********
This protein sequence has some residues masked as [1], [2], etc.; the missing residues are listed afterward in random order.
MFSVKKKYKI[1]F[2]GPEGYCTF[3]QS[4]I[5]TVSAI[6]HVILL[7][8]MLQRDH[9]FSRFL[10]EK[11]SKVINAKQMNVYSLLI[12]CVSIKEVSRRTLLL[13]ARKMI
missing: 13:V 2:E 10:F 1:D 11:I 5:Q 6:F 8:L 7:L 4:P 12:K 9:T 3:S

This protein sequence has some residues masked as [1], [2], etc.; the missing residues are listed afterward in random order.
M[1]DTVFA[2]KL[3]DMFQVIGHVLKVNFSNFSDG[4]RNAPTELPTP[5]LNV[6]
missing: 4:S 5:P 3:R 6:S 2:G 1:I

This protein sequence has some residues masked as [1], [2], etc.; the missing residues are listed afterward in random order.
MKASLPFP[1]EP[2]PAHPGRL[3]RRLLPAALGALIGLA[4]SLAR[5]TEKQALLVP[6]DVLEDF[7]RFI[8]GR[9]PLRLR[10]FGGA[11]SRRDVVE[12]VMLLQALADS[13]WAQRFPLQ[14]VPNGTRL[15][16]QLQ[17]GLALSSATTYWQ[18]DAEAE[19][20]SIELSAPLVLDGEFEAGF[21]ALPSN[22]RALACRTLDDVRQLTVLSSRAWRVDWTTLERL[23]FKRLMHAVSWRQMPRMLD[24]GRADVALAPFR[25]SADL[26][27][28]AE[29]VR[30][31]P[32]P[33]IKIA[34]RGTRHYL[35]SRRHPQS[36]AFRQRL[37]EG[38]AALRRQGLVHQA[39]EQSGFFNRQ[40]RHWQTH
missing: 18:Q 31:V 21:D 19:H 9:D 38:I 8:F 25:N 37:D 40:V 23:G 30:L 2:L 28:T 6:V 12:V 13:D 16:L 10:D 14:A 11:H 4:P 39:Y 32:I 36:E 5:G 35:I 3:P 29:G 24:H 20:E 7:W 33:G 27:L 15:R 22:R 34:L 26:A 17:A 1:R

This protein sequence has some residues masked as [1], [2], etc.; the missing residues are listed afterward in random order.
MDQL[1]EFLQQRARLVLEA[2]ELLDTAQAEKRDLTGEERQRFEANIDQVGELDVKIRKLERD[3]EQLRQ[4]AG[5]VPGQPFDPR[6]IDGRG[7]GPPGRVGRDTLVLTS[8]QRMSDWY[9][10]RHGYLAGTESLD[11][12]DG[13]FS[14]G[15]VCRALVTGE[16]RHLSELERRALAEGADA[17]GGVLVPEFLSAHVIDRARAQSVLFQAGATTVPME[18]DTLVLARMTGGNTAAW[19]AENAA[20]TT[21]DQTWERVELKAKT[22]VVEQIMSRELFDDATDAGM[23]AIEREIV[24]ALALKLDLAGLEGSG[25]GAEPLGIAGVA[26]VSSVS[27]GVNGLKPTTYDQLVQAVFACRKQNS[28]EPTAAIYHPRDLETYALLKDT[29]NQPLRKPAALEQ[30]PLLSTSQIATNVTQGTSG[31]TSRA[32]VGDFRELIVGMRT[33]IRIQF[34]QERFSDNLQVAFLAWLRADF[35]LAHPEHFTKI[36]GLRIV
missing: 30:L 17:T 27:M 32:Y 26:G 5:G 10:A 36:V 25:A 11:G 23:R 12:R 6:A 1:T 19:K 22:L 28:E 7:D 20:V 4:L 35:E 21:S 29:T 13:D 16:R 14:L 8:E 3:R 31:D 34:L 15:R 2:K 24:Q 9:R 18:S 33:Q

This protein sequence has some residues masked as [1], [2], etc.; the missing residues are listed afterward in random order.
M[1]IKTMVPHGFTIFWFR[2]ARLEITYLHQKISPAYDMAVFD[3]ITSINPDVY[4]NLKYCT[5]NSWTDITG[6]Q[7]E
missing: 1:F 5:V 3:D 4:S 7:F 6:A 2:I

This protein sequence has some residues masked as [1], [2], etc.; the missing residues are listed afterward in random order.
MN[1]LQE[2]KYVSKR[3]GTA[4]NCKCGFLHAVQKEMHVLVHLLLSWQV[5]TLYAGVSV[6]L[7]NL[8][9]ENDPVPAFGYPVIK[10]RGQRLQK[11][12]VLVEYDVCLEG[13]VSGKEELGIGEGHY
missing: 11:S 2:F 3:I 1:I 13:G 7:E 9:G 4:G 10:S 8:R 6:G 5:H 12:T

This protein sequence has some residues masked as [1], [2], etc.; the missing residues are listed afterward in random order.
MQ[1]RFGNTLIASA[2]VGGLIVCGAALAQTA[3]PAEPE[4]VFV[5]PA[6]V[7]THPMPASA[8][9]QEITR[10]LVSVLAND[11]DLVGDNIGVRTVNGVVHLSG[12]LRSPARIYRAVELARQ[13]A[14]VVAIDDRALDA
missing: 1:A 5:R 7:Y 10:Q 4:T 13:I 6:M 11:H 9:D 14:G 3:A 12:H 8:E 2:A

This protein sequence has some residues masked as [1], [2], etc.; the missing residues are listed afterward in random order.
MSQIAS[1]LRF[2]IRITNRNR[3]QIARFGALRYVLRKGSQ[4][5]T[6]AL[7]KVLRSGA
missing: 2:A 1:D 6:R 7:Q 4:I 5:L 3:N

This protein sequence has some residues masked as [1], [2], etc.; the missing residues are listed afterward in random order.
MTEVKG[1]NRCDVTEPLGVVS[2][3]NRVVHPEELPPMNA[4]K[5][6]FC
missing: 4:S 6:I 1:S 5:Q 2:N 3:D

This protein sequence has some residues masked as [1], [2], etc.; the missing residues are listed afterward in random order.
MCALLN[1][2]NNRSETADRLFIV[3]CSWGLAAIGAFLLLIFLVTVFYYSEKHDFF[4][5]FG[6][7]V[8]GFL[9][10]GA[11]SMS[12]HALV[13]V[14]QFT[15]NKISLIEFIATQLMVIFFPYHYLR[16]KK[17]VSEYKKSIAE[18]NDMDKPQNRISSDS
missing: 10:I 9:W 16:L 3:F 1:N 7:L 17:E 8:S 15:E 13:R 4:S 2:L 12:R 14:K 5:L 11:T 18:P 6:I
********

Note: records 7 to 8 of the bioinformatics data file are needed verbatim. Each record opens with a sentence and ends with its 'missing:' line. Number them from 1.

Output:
This protein sequence has some residues masked as [1], [2], etc.; the missing residues are listed afterward in random order.
MQ[1]RFGNTLIASA[2]VGGLIVCGAALAQTA[3]PAEPE[4]VFV[5]PA[6]V[7]THPMPASA[8][9]QEITR[10]LVSVLAND[11]DLVGDNIGVRTVNGVVHLSG[12]LRSPARIYRAVELARQ[13]A[14]VVAIDDRALDA
missing: 1:A 5:R 7:Y 10:Q 4:T 13:I 6:M 11:H 9:D 14:G 3:A 12:H 8:E 2:A

This protein sequence has some residues masked as [1], [2], etc.; the missing residues are listed afterward in random order.
MSQIAS[1]LRF[2]IRITNRNR[3]QIARFGALRYVLRKGSQ[4][5]T[6]AL[7]KVLRSGA
missing: 2:A 1:D 6:R 7:Q 4:I 5:L 3:N